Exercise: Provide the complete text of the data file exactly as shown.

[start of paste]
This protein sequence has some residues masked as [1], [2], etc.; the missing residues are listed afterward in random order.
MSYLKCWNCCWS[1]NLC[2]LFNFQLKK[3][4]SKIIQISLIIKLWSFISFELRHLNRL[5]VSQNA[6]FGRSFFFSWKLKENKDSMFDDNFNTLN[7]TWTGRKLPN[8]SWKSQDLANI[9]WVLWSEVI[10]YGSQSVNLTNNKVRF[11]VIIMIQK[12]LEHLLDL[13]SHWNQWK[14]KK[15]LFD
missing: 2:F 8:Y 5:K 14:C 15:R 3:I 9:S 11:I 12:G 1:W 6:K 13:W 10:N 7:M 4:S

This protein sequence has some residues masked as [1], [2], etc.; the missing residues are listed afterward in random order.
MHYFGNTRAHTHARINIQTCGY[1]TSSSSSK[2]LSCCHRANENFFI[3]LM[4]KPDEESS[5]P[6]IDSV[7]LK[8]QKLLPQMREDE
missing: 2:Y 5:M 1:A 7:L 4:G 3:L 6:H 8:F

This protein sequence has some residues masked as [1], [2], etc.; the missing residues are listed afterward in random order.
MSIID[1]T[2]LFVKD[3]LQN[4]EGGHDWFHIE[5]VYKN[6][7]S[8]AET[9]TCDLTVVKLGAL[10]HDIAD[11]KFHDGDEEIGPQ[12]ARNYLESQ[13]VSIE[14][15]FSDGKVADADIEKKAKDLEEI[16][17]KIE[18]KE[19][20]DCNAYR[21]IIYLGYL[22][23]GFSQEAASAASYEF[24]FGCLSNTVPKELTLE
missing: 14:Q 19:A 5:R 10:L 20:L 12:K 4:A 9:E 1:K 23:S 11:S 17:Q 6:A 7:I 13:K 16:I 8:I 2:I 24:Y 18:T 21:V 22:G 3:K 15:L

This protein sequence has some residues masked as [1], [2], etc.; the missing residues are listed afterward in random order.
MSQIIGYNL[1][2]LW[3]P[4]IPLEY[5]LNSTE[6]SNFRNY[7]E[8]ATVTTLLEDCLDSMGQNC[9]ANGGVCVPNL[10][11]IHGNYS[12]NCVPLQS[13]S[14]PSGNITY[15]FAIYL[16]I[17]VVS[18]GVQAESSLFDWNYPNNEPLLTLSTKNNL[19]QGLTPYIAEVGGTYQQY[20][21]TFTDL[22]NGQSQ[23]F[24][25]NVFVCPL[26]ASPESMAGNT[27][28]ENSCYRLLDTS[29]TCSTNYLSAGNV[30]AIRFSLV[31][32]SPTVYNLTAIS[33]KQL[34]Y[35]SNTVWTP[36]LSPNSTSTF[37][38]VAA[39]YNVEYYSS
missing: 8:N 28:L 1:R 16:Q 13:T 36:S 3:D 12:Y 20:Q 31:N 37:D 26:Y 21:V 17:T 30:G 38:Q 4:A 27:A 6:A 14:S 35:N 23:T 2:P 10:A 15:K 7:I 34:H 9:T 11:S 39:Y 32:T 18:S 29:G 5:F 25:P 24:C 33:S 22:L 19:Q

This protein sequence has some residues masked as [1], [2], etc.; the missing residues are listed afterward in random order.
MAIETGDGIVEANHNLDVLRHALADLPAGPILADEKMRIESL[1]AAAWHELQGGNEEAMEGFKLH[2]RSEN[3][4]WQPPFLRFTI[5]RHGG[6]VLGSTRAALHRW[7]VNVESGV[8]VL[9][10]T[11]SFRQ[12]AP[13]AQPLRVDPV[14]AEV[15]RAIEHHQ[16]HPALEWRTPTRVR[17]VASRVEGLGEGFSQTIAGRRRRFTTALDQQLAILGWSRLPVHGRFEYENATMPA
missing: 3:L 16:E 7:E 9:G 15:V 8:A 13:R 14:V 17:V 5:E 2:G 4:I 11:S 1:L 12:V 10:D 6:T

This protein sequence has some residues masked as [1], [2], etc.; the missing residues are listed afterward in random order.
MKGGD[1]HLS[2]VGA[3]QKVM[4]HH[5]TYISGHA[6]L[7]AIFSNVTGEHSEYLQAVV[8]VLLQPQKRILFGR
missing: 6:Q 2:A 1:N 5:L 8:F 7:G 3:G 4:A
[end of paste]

This protein sequence has some residues masked as [1], [2], etc.; the missing residues are listed afterward in random order.
MSYLKCWNCCWS[1]NLC[2]LFNFQLKK[3][4]SKIIQISLIIKLWSFISFELRHLNRL[5]VSQNA[6]FGRSFFFSWKLKENKDSMFDDNFNTLN[7]TWTGRKLPN[8]SWKSQDLANI[9]WVLWSEVI[10]YGSQSVNLTNNKVRF[11]VIIMIQK[12]LEHLLDL[13]SHWNQWK[14]KK[15]LFD
missing: 2:F 8:Y 5:K 14:C 15:R 3:I 9:S 11:I 12:G 1:W 6:K 13:W 10:N 7:M 4:S

This protein sequence has some residues masked as [1], [2], etc.; the missing residues are listed afterward in random order.
MHYFGNTRAHTHARINIQTCGY[1]TSSSSSK[2]LSCCHRANENFFI[3]LM[4]KPDEESS[5]P[6]IDSV[7]LK[8]QKLLPQMREDE
missing: 2:Y 5:M 1:A 7:L 4:G 3:L 6:H 8:F

This protein sequence has some residues masked as [1], [2], etc.; the missing residues are listed afterward in random order.
MSIID[1]T[2]LFVKD[3]LQN[4]EGGHDWFHIE[5]VYKN[6][7]S[8]AET[9]TCDLTVVKLGAL[10]HDIAD[11]KFHDGDEEIGPQ[12]ARNYLESQ[13]VSIE[14][15]FSDGKVADADIEKKAKDLEEI[16][17]KIE[18]KE[19][20]DCNAYR[21]IIYLGYL[22][23]GFSQEAASAASYEF[24]FGCLSNTVPKELTLE
missing: 14:Q 19:A 5:R 10:L 20:L 12:K 4:A 9:E 1:K 23:S 11:S 17:Q 6:A 7:I 13:K 16:I 8:I 2:I 24:Y 18:T 21:V 22:G 3:K 15:L

This protein sequence has some residues masked as [1], [2], etc.; the missing residues are listed afterward in random order.
MSQIIGYNL[1][2]LW[3]P[4]IPLEY[5]LNSTE[6]SNFRNY[7]E[8]ATVTTLLEDCLDSMGQNC[9]ANGGVCVPNL[10][11]IHGNYS[12]NCVPLQS[13]S[14]PSGNITY[15]FAIYL[16]I[17]VVS[18]GVQAESSLFDWNYPNNEPLLTLSTKNNL[19]QGLTPYIAEVGGTYQQY[20][21]TFTDL[22]NGQSQ[23]F[24][25]NVFVCPL[26]ASPESMAGNT[27][28]ENSCYRLLDTS[29]TCSTNYLSAGNV[30]AIRFSLV[31][32]SPTVYNLTAIS[33]KQL[34]Y[35]SNTVWTP[36]LSPNSTSTF[37][38]VAA[39]YNVEYYSS
missing: 8:N 28:L 1:R 16:Q 13:T 36:S 3:D 12:Y 20:Q 31:N 37:D 26:Y 21:V 17:T 30:G 38:Q 4:A 27:A 6:A 14:S 35:N 23:T 2:P 10:A 15:K 7:I 34:H 9:T 11:S 39:Y 32:T 18:S 29:G 5:F 25:P 24:C 33:S 22:L 19:Q

This protein sequence has some residues masked as [1], [2], etc.; the missing residues are listed afterward in random order.
MAIETGDGIVEANHNLDVLRHALADLPAGPILADEKMRIESL[1]AAAWHELQGGNEEAMEGFKLH[2]RSEN[3][4]WQPPFLRFTI[5]RHGG[6]VLGSTRAALHRW[7]VNVESGV[8]VL[9][10]T[11]SFRQ[12]AP[13]AQPLRVDPV[14]AEV[15]RAIEHHQ[16]HPALEWRTPTRVR[17]VASRVEGLGEGFSQTIAGRRRRFTTALDQQLAILGWSRLPVHGRFEYENATMPA
missing: 3:L 16:E 7:E 9:G 15:V 8:A 13:R 14:V 17:V 5:E 2:G 4:I 11:S 1:L 12:V 10:D 6:T

This protein sequence has some residues masked as [1], [2], etc.; the missing residues are listed afterward in random order.
MKGGD[1]HLS[2]VGA[3]QKVM[4]HH[5]TYISGHA[6]L[7]AIFSNVTGEHSEYLQAVV[8]VLLQPQKRILFGR
missing: 6:Q 2:A 1:N 5:L 8:F 7:G 3:G 4:A